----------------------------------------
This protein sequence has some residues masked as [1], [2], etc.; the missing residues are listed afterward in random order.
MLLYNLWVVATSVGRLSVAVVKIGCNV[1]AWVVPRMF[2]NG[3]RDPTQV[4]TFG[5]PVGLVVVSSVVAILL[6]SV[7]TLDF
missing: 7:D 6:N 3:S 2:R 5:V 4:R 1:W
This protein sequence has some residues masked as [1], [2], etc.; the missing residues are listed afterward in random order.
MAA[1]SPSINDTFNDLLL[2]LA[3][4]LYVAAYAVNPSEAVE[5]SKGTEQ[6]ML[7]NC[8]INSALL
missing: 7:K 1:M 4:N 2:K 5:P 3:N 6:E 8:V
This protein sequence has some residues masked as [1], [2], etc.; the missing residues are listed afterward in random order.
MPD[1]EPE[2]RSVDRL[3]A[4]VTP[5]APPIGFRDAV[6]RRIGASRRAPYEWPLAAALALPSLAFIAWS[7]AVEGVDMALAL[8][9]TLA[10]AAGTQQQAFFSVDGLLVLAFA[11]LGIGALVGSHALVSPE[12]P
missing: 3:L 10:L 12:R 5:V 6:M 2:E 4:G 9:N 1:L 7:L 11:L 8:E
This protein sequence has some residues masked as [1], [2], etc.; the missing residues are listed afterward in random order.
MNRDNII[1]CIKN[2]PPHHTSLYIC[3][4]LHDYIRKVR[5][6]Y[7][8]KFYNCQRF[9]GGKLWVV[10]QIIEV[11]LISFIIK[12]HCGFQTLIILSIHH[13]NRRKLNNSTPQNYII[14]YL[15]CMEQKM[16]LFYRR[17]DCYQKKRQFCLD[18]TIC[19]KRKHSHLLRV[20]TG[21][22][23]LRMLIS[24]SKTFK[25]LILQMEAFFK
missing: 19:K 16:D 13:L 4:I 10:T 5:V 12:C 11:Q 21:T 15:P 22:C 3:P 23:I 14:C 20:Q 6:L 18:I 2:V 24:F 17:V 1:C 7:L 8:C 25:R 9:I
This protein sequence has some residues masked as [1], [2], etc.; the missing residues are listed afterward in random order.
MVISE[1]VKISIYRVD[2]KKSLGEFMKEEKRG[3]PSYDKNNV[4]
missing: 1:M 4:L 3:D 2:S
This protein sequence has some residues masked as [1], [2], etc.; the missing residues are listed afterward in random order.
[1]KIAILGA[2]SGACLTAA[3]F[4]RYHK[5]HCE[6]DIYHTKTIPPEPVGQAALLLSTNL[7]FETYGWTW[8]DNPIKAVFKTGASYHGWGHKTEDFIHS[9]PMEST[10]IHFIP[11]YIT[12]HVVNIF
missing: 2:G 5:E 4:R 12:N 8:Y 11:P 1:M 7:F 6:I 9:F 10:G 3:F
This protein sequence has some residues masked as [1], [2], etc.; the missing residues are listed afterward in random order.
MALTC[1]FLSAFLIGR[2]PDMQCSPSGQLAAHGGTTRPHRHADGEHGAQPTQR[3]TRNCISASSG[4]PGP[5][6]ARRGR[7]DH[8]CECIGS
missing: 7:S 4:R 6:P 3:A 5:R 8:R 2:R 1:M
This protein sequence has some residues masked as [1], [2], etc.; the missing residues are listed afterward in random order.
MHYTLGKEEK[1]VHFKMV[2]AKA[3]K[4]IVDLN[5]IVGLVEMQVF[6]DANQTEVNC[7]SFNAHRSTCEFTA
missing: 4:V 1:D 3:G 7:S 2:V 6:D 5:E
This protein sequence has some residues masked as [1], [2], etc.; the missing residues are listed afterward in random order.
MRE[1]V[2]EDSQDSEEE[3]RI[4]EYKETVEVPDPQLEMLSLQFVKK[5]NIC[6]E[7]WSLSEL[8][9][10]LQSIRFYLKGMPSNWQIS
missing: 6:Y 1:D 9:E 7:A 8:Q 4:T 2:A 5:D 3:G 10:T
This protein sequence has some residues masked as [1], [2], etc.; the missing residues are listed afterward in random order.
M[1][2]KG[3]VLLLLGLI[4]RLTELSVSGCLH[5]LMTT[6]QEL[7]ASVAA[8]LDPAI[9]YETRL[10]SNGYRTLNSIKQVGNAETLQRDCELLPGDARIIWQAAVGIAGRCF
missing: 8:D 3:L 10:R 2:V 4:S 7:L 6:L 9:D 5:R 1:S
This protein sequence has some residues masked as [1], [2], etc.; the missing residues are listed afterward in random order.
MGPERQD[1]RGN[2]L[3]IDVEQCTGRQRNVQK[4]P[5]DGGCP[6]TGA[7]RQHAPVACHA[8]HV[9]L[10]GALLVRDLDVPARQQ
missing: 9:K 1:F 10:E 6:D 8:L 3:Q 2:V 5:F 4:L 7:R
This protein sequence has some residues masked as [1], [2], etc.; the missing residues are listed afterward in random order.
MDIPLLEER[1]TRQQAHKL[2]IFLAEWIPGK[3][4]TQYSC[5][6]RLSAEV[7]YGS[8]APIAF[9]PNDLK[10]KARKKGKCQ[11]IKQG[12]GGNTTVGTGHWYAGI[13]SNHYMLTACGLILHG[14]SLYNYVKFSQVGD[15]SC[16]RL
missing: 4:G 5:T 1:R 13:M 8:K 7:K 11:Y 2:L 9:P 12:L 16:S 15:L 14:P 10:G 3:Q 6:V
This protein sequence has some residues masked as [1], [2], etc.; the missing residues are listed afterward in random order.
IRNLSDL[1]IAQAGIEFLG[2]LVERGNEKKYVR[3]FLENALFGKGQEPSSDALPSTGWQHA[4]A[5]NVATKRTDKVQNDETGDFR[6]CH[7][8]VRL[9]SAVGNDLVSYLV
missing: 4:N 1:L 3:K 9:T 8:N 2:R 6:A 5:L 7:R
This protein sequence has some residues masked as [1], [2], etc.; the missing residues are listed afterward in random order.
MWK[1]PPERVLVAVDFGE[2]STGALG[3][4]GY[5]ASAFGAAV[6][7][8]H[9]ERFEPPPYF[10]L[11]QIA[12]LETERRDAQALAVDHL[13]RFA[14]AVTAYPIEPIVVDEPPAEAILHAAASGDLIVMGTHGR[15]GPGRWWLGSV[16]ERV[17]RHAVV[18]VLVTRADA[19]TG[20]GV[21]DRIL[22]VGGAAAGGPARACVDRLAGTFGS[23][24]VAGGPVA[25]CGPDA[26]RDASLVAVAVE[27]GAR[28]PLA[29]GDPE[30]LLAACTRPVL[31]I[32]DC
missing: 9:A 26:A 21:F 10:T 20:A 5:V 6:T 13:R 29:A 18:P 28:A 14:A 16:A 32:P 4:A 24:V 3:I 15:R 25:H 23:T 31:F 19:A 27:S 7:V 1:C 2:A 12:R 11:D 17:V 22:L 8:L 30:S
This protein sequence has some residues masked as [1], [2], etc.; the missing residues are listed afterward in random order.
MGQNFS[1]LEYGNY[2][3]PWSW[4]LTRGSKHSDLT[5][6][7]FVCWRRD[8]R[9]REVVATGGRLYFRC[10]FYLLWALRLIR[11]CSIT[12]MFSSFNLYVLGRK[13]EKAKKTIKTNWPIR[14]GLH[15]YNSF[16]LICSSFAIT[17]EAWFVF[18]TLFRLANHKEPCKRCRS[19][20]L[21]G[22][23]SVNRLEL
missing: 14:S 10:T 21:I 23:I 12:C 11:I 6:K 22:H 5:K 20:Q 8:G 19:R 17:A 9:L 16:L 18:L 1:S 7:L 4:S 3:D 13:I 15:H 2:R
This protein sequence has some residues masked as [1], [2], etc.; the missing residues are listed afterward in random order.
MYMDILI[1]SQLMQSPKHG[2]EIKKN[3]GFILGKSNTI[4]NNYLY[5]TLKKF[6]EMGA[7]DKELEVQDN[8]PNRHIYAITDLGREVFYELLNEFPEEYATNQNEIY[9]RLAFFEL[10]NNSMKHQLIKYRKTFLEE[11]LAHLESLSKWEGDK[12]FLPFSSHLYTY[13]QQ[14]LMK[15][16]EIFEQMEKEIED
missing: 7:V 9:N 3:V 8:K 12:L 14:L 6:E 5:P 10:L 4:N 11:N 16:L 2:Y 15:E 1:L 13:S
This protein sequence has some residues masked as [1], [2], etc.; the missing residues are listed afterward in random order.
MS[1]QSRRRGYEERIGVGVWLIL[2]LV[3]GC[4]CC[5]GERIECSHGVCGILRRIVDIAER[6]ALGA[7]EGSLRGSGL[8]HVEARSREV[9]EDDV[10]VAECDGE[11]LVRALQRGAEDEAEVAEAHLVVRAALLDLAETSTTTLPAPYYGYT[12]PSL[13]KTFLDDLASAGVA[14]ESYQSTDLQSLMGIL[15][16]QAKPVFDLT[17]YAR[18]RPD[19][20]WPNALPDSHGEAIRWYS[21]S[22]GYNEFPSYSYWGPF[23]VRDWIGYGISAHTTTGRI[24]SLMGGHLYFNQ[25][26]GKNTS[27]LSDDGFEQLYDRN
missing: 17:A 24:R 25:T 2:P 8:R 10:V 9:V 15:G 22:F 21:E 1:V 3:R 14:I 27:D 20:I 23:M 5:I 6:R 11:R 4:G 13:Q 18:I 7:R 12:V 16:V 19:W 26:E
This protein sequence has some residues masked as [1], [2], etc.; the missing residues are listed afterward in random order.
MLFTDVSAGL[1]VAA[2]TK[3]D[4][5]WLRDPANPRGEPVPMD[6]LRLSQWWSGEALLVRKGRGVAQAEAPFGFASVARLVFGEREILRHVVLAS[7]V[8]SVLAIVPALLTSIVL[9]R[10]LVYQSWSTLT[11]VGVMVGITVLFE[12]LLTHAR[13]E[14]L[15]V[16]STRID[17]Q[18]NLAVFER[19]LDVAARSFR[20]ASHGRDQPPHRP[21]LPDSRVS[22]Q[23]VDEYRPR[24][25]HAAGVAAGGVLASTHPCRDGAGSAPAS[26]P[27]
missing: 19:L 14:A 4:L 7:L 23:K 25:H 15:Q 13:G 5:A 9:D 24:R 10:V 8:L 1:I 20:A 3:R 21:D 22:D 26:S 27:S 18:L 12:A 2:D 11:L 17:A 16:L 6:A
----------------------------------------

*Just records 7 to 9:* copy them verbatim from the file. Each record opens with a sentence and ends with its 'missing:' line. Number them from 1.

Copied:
This protein sequence has some residues masked as [1], [2], etc.; the missing residues are listed afterward in random order.
MALTC[1]FLSAFLIGR[2]PDMQCSPSGQLAAHGGTTRPHRHADGEHGAQPTQR[3]TRNCISASSG[4]PGP[5][6]ARRGR[7]DH[8]CECIGS
missing: 7:S 4:R 6:P 3:A 5:R 8:R 2:R 1:M
This protein sequence has some residues masked as [1], [2], etc.; the missing residues are listed afterward in random order.
MHYTLGKEEK[1]VHFKMV[2]AKA[3]K[4]IVDLN[5]IVGLVEMQVF[6]DANQTEVNC[7]SFNAHRSTCEFTA
missing: 4:V 1:D 3:G 7:S 2:V 6:D 5:E
This protein sequence has some residues masked as [1], [2], etc.; the missing residues are listed afterward in random order.
MRE[1]V[2]EDSQDSEEE[3]RI[4]EYKETVEVPDPQLEMLSLQFVKK[5]NIC[6]E[7]WSLSEL[8][9][10]LQSIRFYLKGMPSNWQIS
missing: 6:Y 1:D 9:E 7:A 8:Q 4:T 2:A 5:D 3:G 10:T